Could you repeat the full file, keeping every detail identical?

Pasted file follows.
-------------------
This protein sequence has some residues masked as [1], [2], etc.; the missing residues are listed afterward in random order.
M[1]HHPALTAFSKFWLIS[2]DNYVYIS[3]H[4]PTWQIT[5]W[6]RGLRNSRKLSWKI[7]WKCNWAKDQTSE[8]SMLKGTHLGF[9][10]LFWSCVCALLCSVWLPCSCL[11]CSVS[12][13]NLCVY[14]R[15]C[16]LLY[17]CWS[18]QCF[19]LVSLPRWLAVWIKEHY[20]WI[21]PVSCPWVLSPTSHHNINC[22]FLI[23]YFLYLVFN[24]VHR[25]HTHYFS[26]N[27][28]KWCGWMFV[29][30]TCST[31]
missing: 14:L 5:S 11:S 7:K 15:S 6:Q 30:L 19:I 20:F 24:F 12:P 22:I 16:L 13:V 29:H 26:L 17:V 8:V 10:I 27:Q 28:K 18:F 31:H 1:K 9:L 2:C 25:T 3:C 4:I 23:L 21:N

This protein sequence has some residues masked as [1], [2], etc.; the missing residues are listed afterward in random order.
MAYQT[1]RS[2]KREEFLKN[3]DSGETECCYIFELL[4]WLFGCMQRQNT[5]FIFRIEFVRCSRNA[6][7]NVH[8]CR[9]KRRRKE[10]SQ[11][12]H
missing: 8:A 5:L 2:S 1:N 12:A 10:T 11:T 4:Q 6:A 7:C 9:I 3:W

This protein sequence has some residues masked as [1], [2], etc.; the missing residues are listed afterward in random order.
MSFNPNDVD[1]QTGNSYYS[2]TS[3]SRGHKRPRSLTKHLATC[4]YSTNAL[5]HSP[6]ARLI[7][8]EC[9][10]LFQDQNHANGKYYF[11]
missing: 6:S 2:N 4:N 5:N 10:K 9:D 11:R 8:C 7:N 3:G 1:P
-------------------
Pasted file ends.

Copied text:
This protein sequence has some residues masked as [1], [2], etc.; the missing residues are listed afterward in random order.
M[1]HHPALTAFSKFWLIS[2]DNYVYIS[3]H[4]PTWQIT[5]W[6]RGLRNSRKLSWKI[7]WKCNWAKDQTSE[8]SMLKGTHLGF[9][10]LFWSCVCALLCSVWLPCSCL[11]CSVS[12][13]NLCVY[14]R[15]C[16]LLY[17]CWS[18]QCF[19]LVSLPRWLAVWIKEHY[20]WI[21]PVSCPWVLSPTSHHNINC[22]FLI[23]YFLYLVFN[24]VHR[25]HTHYFS[26]N[27][28]KWCGWMFV[29][30]TCST[31]
missing: 14:L 5:S 11:S 7:K 15:S 6:Q 30:L 19:I 20:F 24:F 12:P 22:I 16:L 13:V 29:H 26:L 17:V 8:V 10:I 27:Q 28:K 18:F 31:H 1:K 9:L 2:C 25:T 3:C 4:I 23:L 21:N

This protein sequence has some residues masked as [1], [2], etc.; the missing residues are listed afterward in random order.
MAYQT[1]RS[2]KREEFLKN[3]DSGETECCYIFELL[4]WLFGCMQRQNT[5]FIFRIEFVRCSRNA[6][7]NVH[8]CR[9]KRRRKE[10]SQ[11][12]H
missing: 8:A 5:L 2:S 1:N 12:A 10:T 11:T 4:Q 6:A 7:C 9:I 3:W

This protein sequence has some residues masked as [1], [2], etc.; the missing residues are listed afterward in random order.
MSFNPNDVD[1]QTGNSYYS[2]TS[3]SRGHKRPRSLTKHLATC[4]YSTNAL[5]HSP[6]ARLI[7][8]EC[9][10]LFQDQNHANGKYYF[11]
missing: 6:S 2:N 4:N 5:N 10:K 9:D 11:R 8:C 7:N 3:G 1:P